Avoid nuts without going nuts

It’s no secret that nut allergies are on the rise. Whether you’re allergic or simply adhering to ‘nut-free zones in schools’ standards, here is some basic information about living nut free:

Which nuts cause allergies?

Nut allergies are usually defined as peanut allergy and tree nut allergy.  Tree nuts include almonds, Brazil nuts, cashews, chestnuts, hazelnuts,  macadamia nuts, pecans, pistachio nuts and walnuts. So if a person is allergic to one type, are they allergic to all nuts? That’s not always the case. Tree nuts are a different plant group to peanuts (also known as ground nut), and it’s common for people to be allergic to tree nuts but not peanuts and vice versa. And if you’re allergic to tree nuts, it’s fairly likely you’ll be allergic to more than one.

Too dangerous to ignore

Peanut allergies in particular are on the rise in Australia, with ongoing dialogue from scientists and nutritionists all weighing in as to why. Nobody’s come to a conclusion yet, but we do know that some nut allergies can be life threatening if not diagnosed and treated properly. It’s important to get to your GP if you suspect any kind of allergy, just to be sure.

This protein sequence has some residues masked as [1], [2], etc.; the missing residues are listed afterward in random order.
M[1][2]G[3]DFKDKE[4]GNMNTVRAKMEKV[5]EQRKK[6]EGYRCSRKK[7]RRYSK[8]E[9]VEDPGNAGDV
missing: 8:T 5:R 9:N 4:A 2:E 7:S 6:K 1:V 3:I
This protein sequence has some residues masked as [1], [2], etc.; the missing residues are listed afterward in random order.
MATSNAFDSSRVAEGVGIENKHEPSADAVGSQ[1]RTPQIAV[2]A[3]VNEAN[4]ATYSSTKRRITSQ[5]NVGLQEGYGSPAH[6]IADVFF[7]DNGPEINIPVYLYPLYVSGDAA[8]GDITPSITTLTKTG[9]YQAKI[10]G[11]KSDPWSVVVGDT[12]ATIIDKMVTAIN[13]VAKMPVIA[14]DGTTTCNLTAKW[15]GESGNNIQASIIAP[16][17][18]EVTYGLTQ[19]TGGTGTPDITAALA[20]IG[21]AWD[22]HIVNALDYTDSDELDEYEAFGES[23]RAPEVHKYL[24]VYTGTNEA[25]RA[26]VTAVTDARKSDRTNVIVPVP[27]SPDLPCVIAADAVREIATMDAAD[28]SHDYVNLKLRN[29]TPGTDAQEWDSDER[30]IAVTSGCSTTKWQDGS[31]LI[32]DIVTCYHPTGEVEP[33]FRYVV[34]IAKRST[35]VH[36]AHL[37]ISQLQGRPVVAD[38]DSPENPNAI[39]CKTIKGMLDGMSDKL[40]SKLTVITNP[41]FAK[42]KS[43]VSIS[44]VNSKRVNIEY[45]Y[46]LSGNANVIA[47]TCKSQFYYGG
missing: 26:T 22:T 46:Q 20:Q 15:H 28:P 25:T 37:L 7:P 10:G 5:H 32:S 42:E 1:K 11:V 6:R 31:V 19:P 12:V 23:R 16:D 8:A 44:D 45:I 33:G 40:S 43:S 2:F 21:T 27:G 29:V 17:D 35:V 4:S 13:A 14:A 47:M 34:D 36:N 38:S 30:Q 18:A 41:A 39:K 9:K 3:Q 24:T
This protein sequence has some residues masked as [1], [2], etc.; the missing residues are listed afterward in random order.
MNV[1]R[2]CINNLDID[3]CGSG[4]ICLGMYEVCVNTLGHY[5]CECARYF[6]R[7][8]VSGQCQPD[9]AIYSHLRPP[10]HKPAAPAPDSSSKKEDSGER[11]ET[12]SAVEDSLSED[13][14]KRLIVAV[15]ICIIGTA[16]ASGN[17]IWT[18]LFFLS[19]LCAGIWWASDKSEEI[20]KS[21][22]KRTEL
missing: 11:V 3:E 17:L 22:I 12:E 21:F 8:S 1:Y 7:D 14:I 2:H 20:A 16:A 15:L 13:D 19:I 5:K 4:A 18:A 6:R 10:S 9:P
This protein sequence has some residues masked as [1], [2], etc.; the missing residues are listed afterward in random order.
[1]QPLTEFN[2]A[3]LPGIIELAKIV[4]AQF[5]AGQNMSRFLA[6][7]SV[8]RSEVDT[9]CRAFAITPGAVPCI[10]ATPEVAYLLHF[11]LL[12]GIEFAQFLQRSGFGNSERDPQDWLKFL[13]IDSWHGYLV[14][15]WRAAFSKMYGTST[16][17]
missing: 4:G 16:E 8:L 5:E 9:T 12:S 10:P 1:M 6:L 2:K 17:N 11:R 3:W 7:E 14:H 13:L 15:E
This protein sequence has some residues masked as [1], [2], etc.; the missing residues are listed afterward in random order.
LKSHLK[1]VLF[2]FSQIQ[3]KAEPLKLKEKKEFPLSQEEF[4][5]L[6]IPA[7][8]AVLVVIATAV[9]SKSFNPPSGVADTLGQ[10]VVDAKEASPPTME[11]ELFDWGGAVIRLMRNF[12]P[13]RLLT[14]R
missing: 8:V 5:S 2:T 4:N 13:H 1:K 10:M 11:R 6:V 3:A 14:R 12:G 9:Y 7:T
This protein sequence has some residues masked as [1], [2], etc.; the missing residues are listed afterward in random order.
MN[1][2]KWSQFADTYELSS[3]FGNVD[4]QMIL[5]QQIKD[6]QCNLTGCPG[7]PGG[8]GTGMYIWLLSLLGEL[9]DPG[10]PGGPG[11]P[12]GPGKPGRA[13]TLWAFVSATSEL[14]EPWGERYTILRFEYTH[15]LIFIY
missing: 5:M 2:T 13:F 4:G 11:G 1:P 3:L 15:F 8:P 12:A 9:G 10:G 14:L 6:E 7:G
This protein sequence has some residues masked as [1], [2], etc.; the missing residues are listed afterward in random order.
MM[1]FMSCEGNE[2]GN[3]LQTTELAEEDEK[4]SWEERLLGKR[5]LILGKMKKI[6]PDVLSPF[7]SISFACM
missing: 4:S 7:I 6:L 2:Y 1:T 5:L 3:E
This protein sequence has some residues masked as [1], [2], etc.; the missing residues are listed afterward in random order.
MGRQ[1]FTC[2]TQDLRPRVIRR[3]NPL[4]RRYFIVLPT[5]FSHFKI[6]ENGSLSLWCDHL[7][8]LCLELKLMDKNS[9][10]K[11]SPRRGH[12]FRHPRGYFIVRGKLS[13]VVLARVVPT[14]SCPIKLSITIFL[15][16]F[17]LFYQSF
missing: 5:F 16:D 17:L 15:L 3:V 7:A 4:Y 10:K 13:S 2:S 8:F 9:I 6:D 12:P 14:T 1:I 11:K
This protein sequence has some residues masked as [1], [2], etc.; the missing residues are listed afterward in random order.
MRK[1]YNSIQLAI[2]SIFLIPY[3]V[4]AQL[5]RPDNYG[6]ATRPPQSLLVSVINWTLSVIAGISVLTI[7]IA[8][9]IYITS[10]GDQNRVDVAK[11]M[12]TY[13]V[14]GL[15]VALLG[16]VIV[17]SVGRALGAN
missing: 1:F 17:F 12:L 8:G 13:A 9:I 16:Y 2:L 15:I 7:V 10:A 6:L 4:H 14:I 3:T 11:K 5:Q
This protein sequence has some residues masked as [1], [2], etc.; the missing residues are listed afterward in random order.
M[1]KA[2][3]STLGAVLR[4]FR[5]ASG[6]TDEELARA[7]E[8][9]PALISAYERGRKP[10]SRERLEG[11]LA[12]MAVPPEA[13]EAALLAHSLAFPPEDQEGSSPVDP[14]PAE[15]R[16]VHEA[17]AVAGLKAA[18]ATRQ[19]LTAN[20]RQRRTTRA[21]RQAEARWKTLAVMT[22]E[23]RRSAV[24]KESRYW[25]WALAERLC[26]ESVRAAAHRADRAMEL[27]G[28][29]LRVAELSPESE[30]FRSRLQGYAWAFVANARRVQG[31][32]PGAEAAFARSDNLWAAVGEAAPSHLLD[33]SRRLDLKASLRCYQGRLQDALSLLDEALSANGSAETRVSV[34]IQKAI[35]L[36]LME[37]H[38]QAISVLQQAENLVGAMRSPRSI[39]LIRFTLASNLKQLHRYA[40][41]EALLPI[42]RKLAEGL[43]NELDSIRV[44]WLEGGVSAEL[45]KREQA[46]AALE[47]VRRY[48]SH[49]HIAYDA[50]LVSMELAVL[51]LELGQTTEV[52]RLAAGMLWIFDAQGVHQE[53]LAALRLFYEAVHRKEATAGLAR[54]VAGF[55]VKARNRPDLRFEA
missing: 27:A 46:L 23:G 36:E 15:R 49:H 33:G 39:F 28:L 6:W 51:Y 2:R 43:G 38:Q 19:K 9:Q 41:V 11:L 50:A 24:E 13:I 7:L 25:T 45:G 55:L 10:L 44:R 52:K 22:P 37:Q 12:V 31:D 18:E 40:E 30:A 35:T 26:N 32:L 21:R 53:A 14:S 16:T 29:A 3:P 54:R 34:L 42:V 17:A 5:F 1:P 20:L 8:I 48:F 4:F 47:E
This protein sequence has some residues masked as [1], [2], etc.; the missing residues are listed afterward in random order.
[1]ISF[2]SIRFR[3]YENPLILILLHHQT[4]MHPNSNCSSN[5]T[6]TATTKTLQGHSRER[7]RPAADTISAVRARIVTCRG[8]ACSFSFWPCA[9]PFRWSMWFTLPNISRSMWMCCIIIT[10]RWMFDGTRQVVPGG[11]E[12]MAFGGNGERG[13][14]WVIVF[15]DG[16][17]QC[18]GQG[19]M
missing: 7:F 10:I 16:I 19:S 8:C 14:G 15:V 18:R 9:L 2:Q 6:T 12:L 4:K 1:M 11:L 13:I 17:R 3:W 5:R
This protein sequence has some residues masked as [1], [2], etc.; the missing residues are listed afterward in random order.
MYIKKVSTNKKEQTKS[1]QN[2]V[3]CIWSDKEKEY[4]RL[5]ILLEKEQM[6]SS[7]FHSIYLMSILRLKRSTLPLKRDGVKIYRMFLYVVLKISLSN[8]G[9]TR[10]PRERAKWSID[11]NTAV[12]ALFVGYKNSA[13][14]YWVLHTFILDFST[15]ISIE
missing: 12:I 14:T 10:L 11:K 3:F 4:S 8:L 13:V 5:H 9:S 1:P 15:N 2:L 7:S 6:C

That ‘may contain traces of nuts’ line

What’s with so many products you see out there saying ‘may contain traces of nuts’ on the box? Aren’t these companies sure what’s in their products?

The reason is that most products made by other companies are all made on the same factory lines, meaning it’s hard to eliminate ingredients when making product after product. Peanuts are a great example because they have airborne particles. That means if they’re used anywhere in a factory, there’s a chance every single product made in the facility could be contaminated.

At Freedom Foods, our cereal and bar products are manufactured in a factory that doesn’t use, and tests for, the presence of peanuts, almonds, hazelnuts and walnuts.

Tips for going nut free

Living nut free does mean keeping a careful eye out. Here are a few tips to make that vigilance a little easier:

  •  Read the labels and packaging. On everything – get into the habit and it won’t seem like a chore. Keep an eye out for that ‘may contain traces of nuts’ line, too.
  •  Look beyond the kitchen. Products like shampoo, body lotions or creams and even pet food can contain nuts, so be careful.
  •  Know your management plan. As discussed with your medical professional, make sure you know exactly what to do in the case of a reaction.